Showing Press in Reproductive Justice and Incarceration

The Daily Star | 11.05.2017

State struggles to provide prison health care

ALBANY — New York’s complex of 54 state prison facilities is struggling to fill vacant jobs for nurses, doctors and other health care providers. Filling those vacancies and dealing with an aging prison population at facilities across the state have become among the tallest challenges for the $3 billion correctional system, top administrators concede.Read More

Cosmopolitan | 10.26.2017

She Knew She’d Deliver Her Son While She Was in Jail. She Didn’t Expect to Do It in Chains

Melissa Hall couldn’t hold her partner’s hand, so, as she wheezed through painful contractions and obeyed the nurse’s directives to push, push, push, she squeezed the chain shackling her to the hospital bed. When Hall, then 25, went into labor in April 2013, she was two months into a year-long sentence at the Milwaukee County Jail.Read More

Huffington Post | 08.16.2017

Women In Federal Prisons Are Now Guaranteed Free Tampons And Pads

The Federal Bureau of Prisons issued a memo earlier this month explicitly requiring prisons to provide a range of tampons and pads to incarcerated women, free of charge. While federal prisons already provide limited amounts of feminine hygiene products to inmates at no cost, the availability and quality of supplies vary from facility to facility.Read More

The Times Union | 08.10.2017

State rule requires feminine hygiene products for female detainees

Police lockups will be required to have tampons, sanitary napkins on hand ALBANY — Police lockups will be required to have feminine-hygiene products on hand for female detainees under a new state rule adopted Wednesday. The rule from the state Commission of Correction mandates that tampons and sanitary napkins shall be made available to all female detainees at a facility’s expense.Read More

The New York Times | 04.20.2017

In Jail, Pads and Tampons as Bargaining Chips

When Tara Oldfield-Parker, 24, was arrested on charges of shoplifting, she had just gotten her period. She asked the officers in charge of her holding cell in a police station in Queens for a sanitary pad. Sure, they said. But they would need to call an ambulance to get one. After about an hour and a half, they produced a sterile gauze pad, apparently obtained from an ambulance.Read More

The Trail | 04.09.2017

Menstruation and Incarceration: Prisons often lack or withhold necessary hygeine products, study shows

Menstruation can be inconvenient even in the best circumstances. However, for individuals who are incarcerated, there are obstacles that can make it much more than a minor stressor. Horror stories range from placing orders for period products that arrive too late (or not at all), to having to prove to correctional officers that their products have been fully soiled in order to receive more of them.Read More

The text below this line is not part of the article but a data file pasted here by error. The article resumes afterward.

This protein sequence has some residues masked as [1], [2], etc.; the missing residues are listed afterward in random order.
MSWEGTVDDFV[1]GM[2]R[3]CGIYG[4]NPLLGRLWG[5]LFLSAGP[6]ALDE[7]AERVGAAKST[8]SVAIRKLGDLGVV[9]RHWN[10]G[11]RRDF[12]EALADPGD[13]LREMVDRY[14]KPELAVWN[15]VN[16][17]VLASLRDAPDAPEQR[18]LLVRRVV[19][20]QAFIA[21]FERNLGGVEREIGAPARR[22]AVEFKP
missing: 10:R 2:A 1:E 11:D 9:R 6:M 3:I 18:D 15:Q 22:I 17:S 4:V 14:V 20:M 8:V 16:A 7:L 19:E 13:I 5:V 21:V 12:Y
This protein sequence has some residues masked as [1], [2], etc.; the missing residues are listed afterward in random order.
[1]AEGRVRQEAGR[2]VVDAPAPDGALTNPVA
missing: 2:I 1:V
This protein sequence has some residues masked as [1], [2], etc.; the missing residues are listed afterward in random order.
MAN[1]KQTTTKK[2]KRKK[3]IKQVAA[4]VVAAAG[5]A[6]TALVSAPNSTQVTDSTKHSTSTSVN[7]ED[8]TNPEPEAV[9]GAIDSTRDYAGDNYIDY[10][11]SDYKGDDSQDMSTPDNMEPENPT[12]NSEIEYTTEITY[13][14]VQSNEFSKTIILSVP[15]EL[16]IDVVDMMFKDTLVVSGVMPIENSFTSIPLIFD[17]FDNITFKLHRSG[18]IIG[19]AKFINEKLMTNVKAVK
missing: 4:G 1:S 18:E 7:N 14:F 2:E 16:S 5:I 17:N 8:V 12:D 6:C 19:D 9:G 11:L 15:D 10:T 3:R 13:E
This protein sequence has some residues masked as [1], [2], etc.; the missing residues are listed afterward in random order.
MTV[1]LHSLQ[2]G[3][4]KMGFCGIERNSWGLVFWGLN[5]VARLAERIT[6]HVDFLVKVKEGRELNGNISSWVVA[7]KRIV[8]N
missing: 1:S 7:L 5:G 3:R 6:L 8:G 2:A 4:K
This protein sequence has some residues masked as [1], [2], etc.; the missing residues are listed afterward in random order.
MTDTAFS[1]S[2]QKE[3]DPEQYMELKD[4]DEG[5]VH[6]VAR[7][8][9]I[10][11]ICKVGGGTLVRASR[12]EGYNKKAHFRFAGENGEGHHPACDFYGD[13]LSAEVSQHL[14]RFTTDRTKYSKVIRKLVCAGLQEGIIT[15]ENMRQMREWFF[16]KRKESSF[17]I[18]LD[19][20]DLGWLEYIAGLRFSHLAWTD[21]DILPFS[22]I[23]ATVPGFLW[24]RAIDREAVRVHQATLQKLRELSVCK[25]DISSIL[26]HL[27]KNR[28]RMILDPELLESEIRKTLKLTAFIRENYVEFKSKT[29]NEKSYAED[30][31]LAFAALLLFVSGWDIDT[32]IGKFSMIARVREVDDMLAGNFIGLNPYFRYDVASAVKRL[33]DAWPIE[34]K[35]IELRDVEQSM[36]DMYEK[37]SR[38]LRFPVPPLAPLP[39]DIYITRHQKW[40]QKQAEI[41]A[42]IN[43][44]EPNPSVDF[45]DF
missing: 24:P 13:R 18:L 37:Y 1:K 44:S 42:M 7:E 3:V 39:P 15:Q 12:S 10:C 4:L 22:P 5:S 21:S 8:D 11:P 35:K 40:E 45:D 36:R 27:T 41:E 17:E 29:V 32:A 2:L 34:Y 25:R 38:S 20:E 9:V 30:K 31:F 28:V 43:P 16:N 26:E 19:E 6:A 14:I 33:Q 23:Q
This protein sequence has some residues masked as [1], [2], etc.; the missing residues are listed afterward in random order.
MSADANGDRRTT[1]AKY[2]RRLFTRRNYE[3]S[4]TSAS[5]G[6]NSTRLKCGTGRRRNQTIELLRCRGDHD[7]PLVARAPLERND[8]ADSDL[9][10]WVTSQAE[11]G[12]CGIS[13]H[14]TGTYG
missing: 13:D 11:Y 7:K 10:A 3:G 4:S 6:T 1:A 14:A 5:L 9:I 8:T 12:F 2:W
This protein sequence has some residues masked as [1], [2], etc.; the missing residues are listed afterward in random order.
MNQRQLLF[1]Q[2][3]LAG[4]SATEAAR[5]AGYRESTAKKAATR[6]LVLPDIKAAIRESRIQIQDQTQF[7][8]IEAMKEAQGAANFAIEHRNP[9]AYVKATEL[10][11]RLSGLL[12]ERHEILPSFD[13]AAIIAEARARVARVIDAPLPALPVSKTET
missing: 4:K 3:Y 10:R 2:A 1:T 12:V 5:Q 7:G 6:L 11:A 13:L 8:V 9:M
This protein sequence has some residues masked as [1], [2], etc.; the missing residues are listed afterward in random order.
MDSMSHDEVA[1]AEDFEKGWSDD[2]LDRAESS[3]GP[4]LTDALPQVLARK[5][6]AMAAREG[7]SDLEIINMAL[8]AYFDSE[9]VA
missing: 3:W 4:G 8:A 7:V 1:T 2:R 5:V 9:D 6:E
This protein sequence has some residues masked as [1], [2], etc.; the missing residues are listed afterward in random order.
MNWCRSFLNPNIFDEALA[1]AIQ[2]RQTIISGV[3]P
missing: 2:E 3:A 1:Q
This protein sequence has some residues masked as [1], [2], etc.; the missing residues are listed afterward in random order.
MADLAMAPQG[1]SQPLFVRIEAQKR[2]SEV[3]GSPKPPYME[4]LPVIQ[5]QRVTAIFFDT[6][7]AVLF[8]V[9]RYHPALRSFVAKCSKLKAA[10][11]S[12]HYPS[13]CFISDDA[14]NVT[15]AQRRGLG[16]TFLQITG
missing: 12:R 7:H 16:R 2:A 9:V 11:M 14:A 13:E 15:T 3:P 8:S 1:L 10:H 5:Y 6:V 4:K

The New York Times | 01.03.2017

Letter to the Editor: Alleviating the Pain When a Parent Is in Jail

To the Editor: Re “Serving as a Role Model During a Father’s Absence” (The Neediest Cases, Dec. 21): It’s nice to see young Jaylen benefit from the MentorCHIP program. But children whose parents are incarcerated need regular visits with their parents. Studies show that children’s emotional, scholastic and social adjustment improve when they have regularly scheduled visits to alleviate the pain of losing a parent.Read More

Narrative.ly.com | 12.21.2016

She Killed Her Abuser Before He Could Kill Her—Then Served 17 Years. Now She’s Taking on the System.

A proposed New York State law could offer justice to women who fight back against abusive partners. Kim Dadou is doing everything she can to make it a reality. On the night of December 17, 1991, Kim Dadou’s boyfriend, Darnell Sanders, drove up to her mother’s house. He waited for her in his car, parked on the street.Read More

The New York Times | 11.25.2016

For Women, a Cheaper, Better Alternative to Prison

Here’s a riddle: Would you rather pay $10 dollars, one time, or $11, repeatedly, for the rest of your life? Anessa Rabbit (photo: Andrea Morales for the NYT) If you chose the first option, you acted logically. If you chose the second option, you acted the way the United States government acts when it imprisons female drug addicts.Read More

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The Body.com | 10.12.2016

How Does Incarceration Impact the Spread of HIV?

Baltimore has one of the higher HIV rates among U.S. cities. It’s also the city that one-third of the people in Maryland’s state prisons call home. What do the two have to do with each other? A lot, according to “The Global Burden of HIV, Viral Hepatitis, and Tuberculosis in Prisoners and Detainees”, a recent study on HIV and incarceration worldwide.Read More

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